October 1, 2000 |
APART FROM THE FACT THAT THEY CAN HATCH WITHIN MINUTES AFTER contact with water, brine shrimp are unappealing creatures. They're ant-sized and translucent and bear a striking resemblance to sperm. Yet brine shrimp packaged as "Sea Monkeys" are currently sold as children's companions, and portrayed on their boxes as pink, pear-shaped simian creatures with spindly legs, paunches and coy smiles. They are one of the most impressive achievements in the annals of marketing.
September 23, 2000 |
In a blow to hate groups that have made the Northwest their clubhouse, the founder of the Aryan Nations has agreed to give up his Idaho compound to satisfy a $6.3-million verdict against the white supremacist organization. Richard Butler, 82, has agreed to hand over the 20-acre property no later than Oct. 25. Under the agreement, he must also give up the property's contents--Nazi and Confederate flags, Third Reich posters, a silver bust of Adolf Hitler and stained glass swastikas.
September 19, 2000 |
A defense lawyer sought a new trial for the white supremacist Aryan Nations, which could lose all its assets as a result of a $6.3-million civil judgment. Edgar Steele, who represents the group and its leader, Richard Butler, argued that his clients did not receive a fair trial before the Sept. 7 verdict. Among other things, the motion alleges juror misconduct.
September 10, 2000
An Idaho jury's multimillion-dollar civil judgment against the Aryan Nations and its top leaders seems likely to force the liquidation of one of the nation's largest and most violent white supremacist organizations. That is the intent of the nonprofit Southern Poverty Law Center, whose lawyers brought suit against the Aryan Nations and its leader, Richard Girnt Butler, on behalf of a mother and son who were assaulted by three of the group's armed guards near its compound north of Coeur d'Alene.
September 8, 2000 |
In a verdict likely to bankrupt one of the nation's most violent white supremacist organizations, an Idaho jury Thursday returned a $6.3-million civil judgment against the Aryan Nations and its founder, Richard Butler--the rural Idaho pastor who has been called "the elder statesman of American hate."
September 7, 2000 |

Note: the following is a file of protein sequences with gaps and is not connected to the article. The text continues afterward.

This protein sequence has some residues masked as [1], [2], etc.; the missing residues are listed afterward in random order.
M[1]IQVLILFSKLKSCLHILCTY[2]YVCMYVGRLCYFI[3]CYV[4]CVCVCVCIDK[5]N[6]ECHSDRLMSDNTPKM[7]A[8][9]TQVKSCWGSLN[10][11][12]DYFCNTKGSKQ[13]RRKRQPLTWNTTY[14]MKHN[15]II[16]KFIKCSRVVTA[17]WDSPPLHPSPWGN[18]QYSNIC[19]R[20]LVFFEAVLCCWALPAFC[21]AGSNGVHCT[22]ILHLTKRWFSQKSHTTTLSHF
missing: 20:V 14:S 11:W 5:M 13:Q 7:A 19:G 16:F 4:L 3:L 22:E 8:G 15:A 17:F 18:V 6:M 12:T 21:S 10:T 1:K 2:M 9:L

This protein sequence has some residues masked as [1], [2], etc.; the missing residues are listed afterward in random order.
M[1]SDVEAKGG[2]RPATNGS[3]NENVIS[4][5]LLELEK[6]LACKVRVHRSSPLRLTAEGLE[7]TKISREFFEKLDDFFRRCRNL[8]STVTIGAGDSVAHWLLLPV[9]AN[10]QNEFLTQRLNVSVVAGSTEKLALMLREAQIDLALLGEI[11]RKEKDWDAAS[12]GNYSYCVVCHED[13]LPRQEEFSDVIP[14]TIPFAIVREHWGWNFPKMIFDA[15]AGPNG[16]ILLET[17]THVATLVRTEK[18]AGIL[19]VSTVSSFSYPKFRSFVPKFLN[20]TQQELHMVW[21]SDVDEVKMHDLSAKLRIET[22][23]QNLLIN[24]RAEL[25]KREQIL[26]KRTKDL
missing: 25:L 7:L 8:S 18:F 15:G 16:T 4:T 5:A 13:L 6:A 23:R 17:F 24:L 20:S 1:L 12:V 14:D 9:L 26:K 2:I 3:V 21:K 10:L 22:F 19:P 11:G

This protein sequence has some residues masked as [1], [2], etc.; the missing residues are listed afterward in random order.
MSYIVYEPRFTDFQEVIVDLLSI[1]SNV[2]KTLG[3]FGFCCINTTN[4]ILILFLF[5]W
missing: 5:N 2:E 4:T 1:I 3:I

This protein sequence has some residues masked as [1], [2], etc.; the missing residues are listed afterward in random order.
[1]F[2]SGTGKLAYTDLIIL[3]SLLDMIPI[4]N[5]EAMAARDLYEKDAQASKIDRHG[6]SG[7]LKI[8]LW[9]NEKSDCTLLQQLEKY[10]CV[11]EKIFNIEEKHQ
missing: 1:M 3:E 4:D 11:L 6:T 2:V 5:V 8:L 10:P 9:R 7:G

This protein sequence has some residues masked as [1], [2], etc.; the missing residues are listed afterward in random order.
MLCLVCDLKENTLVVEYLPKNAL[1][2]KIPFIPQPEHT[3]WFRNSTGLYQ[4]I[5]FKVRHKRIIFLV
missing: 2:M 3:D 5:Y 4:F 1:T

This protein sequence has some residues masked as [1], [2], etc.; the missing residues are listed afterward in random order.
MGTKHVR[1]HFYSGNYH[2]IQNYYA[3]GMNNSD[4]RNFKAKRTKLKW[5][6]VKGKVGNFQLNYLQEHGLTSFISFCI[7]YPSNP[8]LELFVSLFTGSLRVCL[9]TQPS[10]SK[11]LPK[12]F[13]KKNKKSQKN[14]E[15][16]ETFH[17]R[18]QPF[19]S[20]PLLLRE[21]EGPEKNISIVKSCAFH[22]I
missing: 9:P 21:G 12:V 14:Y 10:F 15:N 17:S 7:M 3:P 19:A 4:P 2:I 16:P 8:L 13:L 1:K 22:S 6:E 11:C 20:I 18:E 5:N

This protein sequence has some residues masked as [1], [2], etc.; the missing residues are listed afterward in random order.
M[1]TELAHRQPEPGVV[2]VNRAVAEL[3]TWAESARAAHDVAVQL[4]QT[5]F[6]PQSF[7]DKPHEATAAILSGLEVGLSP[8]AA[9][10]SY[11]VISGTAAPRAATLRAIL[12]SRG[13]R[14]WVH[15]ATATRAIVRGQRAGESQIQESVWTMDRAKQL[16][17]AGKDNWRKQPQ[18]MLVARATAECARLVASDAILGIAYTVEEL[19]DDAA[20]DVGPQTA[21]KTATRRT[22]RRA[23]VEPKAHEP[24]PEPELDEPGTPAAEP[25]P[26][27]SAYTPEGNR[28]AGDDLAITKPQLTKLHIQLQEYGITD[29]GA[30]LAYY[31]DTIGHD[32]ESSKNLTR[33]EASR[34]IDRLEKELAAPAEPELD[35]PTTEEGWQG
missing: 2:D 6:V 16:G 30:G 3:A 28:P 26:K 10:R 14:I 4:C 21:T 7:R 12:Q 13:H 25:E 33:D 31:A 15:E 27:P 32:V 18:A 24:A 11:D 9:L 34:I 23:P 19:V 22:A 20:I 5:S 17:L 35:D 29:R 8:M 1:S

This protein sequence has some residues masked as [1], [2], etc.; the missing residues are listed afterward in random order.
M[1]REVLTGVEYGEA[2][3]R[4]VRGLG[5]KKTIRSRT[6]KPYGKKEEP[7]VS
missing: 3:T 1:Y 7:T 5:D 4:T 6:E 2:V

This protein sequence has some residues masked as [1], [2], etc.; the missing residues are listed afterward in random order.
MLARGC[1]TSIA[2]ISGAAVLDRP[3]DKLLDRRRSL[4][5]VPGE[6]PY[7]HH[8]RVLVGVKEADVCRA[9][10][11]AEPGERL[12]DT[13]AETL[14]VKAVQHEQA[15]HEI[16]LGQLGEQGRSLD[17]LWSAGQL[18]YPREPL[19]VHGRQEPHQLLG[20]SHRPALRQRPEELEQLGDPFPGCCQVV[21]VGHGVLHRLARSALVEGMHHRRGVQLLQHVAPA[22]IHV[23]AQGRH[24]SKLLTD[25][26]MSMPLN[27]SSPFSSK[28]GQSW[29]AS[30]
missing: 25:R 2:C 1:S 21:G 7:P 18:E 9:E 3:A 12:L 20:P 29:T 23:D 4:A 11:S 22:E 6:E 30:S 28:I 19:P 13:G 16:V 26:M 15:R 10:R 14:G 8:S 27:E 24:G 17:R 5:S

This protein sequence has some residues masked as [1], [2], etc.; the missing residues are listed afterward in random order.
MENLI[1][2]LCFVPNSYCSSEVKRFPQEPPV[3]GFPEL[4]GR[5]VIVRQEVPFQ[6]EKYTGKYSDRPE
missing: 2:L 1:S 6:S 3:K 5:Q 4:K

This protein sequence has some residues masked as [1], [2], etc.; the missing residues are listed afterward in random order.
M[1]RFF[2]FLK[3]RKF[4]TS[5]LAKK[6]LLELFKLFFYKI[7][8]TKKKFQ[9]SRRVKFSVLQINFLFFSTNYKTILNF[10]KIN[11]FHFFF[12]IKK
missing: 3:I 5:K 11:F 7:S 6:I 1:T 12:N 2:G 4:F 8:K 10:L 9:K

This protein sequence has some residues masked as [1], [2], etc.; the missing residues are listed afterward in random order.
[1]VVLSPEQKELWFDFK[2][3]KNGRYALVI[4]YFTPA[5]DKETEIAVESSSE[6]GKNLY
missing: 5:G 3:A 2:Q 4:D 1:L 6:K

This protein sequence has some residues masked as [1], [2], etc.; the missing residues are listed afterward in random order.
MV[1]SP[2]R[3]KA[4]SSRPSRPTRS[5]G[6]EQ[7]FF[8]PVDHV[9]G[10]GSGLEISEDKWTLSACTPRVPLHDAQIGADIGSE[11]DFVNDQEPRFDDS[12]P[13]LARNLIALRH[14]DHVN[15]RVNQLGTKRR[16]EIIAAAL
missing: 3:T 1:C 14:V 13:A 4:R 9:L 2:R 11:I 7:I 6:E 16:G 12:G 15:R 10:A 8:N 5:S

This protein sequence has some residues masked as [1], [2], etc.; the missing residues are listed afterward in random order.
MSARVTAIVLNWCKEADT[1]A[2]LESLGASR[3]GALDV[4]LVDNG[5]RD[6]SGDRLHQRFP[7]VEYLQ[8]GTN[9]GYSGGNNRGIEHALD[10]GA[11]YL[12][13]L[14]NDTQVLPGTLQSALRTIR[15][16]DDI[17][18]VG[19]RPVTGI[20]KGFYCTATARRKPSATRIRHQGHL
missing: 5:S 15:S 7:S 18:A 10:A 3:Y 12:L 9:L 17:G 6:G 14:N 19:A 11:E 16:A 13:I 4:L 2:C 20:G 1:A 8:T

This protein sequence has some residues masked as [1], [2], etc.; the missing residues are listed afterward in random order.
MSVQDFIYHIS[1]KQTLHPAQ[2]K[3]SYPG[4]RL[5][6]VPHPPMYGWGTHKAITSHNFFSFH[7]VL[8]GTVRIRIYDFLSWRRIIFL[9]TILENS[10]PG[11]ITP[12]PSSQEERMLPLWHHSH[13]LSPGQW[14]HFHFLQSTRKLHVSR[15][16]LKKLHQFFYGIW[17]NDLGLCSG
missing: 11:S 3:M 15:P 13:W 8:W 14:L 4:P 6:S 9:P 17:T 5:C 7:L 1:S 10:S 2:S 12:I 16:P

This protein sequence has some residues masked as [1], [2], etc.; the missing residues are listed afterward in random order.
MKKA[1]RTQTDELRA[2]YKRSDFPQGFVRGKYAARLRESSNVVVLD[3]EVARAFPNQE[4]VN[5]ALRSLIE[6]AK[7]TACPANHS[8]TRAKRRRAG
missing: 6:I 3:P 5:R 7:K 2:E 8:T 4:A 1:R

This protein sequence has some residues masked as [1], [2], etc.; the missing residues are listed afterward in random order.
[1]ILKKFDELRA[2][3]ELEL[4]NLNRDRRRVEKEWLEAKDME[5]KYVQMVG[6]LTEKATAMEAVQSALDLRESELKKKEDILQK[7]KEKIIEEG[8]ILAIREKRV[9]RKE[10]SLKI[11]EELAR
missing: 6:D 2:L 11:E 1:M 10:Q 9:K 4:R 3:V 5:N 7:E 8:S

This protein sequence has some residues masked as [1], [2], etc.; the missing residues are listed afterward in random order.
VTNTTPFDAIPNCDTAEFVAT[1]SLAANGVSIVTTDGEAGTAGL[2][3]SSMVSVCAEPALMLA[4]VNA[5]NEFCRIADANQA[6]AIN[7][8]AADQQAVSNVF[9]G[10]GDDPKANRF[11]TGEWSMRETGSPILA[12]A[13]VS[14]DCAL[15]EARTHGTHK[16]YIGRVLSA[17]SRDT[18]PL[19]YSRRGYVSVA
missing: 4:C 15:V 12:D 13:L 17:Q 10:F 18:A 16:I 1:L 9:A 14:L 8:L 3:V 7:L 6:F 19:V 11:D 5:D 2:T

A lawyer for a mother and son who were attacked as they drove past the Aryan Nations' headquarters asked jurors Wednesday to award $11.26 million in damages. After six days of testimony, lawyer Morris Dees asked the jury to "send a message" to hate groups across the nation. Dees, of the Montgomery, Ala.-based Southern Poverty Law Center, suggested the jury award $1.26-million in compensatory damages and $10 million in punitive damages.
September 3, 2000 |
The Aryan Nations white supremacist group was negligent in the operation of its security force, U.S. District Judge Charles W. Hosack ruled. The move clears the way for a Coeur D'Alene, Idaho, jury to assess punitive and compensatory damages should it side with plaintiffs Victoria Keenan and her son, Jason, in their civil rights case against the group. The Keenans are seeking unspecified damages for a 1998 incident in which they say they were assaulted by Aryan Nations security guards.
September 2, 2000 |
Aryan Nations leader Richard Butler conceded Friday that he is the absolute authority at the white supremacist sect's headquarters but said he had no knowledge of his security guards' actions when they shot at and assaulted a woman and her son. Butler's testimony began the final day of plaintiffs' witnesses in Victoria and Jason Keenan's civil rights case against Butler and his Aryan Nations church. The defense is expected to begin laying out its case Tuesday.
September 1, 2000 |
Seven undercover federal agents who posed as journalists to photograph protesters at a civil trial targeting the neo-Nazi Aryan Nations group were stripped of their media passes Thursday after a reporter complained. The FBI agents had obtained the media credentials earlier this week in the trial aimed at bankrupting one of the most potent forces in the U.S. white supremacist movement. On Thursday, Capt.
August 30, 2000 |
As a landmark civil trial aimed at bankrupting the neo-Nazi Aryan Nations got underway Tuesday, a former lieutenant testified that leader Richard Butler once gave him a bottle to build a crude firebomb intended for the offices of a Jewish real estate broker.